Washington D.C.: Consuming a poor diet may have more impact on your health than you thought, as a recent study has claimed that a poor diet can lead to a number of health issues, one of them being cancer.
More than 80,000 cancer cases in some parts of the world were linked to poor diet, or around 5 per cent, according to a study published in the journal 'JNCI Cancer Spectrum'.
The study, conducted by the Friedman School of Nutrition Science and Policy at Tufts, analysed cancer diagnoses among adults from 2015 along with data from two national surveys on Americans' diets to determine how many cases were linked to poor diets, especially low in vegetables, fruits, whole grains and high in processed sugar, sugary beverages and red meats.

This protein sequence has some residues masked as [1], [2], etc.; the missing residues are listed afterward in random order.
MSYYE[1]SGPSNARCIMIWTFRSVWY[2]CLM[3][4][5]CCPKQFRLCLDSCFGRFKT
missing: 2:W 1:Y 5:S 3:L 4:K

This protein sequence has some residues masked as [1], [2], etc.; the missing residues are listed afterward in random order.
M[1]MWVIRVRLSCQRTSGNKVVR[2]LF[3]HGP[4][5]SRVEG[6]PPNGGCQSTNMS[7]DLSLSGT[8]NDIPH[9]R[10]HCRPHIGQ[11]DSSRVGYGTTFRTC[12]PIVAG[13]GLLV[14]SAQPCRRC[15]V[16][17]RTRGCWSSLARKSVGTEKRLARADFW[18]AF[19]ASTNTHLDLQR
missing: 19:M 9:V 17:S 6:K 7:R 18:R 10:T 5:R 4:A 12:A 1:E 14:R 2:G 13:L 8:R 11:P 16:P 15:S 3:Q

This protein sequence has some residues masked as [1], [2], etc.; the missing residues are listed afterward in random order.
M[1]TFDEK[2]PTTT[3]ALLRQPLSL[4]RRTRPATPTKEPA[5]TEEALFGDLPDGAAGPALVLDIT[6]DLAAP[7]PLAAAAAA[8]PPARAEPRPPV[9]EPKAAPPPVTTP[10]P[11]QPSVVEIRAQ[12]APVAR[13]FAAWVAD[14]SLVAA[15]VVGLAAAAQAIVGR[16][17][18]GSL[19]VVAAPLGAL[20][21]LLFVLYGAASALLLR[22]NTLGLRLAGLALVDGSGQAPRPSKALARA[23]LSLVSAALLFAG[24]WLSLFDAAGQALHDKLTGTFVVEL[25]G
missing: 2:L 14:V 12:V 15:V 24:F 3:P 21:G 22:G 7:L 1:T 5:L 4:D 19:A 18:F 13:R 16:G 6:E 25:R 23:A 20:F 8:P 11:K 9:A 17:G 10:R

The findings are comparable to the number of cancer cases linked to alcohol consumption, which amount to between 4 and 6 per cent. Excessive body weight is linked to 7 per cent to 8 per cent of cases and lack of physical activity is associated with 2 per cent to 3 per cent.
"Our findings underscore the opportunity to reduce cancer burden and disparities in the United States by improving food intake," said study author Fang Zhang and cancer and nutrition researcher.
Of all types of cancers, colorectal cancer had the highest link to poor diet. Roughly 38 per cent, or 52,000 cases, of colorectal cancer diagnosed in 2015 were related to consumption of poor. That compared to around 14,400 cancer cases of the mouth, pharynx, and larynx, 3,165 cases of uterine cancer, and 3,060 cases of post-menopausal breast cancer.
The study authors, who proposed putting government-sponsored warning labels on red meats and other cancer-linked foods, said our results call for nutrition policies to address cancer burden.